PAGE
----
Edmonton’s 2021 mayoral candidates are in the home stretch of their campaigns and one of the biggest issues is how they will support downtown.
“I think the future of Edmonton is our downtown and it’s great that downtown thrives. Edmonton will thrive,” explained Chris Buyze, president of the Downtown Edmonton Community League.
He said through the course of the pandemic, issues downtown have compounded.
“Issues of safety, cleanliness and maintenance and also supporting our businesses downtown that have struggled.”
Residents downtown are also tired of struggling to get around road closures and detours.
“There is some concerns right now around construction and how hard it is to get around downtown, and we need the next council to coordinate that a bit better,” Buyze said.
For businesses, the issues are quite similar, explained Puneeta McBryan, executive director of the Downtown Business Association.
“Whether it is community safety, whether it’s the economy and jobs, whether it’s arts and culture and tackling climate change, downtown’s future is at the centre of all of those issues.”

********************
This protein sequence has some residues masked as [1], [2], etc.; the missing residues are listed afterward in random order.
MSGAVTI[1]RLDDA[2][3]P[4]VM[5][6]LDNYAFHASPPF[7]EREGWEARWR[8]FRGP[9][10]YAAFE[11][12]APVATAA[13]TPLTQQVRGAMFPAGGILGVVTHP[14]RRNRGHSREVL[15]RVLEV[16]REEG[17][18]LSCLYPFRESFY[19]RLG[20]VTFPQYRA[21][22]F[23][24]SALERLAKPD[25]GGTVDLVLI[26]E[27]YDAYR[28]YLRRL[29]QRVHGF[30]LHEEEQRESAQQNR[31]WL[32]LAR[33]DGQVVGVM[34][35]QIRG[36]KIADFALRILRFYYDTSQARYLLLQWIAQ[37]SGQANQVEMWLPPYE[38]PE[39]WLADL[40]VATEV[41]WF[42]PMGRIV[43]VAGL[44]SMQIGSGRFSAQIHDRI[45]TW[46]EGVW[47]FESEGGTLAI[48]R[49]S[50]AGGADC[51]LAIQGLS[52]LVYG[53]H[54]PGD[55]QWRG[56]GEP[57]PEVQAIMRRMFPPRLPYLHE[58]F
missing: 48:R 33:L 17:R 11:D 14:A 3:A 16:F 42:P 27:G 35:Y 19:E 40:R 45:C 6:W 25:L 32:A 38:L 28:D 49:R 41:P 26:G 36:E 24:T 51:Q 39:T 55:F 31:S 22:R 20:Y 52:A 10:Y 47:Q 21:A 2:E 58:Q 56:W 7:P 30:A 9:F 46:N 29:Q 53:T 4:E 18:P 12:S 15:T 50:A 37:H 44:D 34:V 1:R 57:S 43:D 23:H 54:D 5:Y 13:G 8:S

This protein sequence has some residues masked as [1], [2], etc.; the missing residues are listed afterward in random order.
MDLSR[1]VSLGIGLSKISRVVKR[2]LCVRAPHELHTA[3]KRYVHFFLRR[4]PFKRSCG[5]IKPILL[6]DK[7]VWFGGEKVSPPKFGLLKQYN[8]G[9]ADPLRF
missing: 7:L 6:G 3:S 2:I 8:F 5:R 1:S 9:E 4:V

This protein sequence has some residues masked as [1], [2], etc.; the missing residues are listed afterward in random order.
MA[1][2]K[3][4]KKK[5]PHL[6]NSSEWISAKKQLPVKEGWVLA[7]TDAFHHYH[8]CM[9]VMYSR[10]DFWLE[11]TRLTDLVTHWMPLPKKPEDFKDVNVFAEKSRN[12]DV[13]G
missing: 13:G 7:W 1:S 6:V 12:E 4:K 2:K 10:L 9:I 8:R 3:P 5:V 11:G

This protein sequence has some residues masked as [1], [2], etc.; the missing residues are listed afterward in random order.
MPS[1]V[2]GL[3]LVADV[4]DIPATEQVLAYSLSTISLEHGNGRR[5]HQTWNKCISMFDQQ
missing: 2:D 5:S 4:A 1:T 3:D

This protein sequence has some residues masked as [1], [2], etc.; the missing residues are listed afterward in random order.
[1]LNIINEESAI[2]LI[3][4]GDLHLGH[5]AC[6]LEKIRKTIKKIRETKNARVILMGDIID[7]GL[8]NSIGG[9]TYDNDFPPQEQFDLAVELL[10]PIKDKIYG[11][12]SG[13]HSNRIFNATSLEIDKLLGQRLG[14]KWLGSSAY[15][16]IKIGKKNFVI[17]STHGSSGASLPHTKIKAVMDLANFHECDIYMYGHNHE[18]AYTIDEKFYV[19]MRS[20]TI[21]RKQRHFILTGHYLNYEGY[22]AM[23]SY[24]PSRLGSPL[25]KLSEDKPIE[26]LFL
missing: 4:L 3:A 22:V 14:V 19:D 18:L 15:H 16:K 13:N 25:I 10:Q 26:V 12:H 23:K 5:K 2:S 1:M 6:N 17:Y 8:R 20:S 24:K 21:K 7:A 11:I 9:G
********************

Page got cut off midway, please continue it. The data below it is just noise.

She noted downtown provides 10 per cent of the city’s overall tax base.
“So whatever happens downtown over the next three to five years has a massive impact on our entire city, on the future of our economy, on our ability to attract and retain talent and attract and retain investment,” McBryan said.
Global News took spoke to a number of the candidates running for mayor in Edmonton about the issues downtown and what they plan on doing to address them: Amarjeet Sohi, Cheryll Watson, Kim Krushell, Michael Oshry and Mike Nickel.
Here’s what they each had to say.
“I just can’t imagine a thriving city without a thriving and vibrant downtown,” Sohi said.
He noted he’s laid out a 10-point plan to address the issues plaguing downtown.
“That includes improving safety, improving cleanliness, building a strong relationship with business leaders and the downtown business association,” Sohi said.
This proposed plan builds on the city’s existing downtown vibrancy strategy, recently approved by the outgoing council.
As for how to help vulnerable Edmontonians, Sohi say’s he’ll look for vacant buildings that can be transformed into affordable housing units, and call on Jason Kenney’s government to fund housing initiatives.
“Press on the provincial government that investing in homelessness, mental health and addiction recovery and support for the most vulnerable Edmontonians is essential for the economic success of our city.”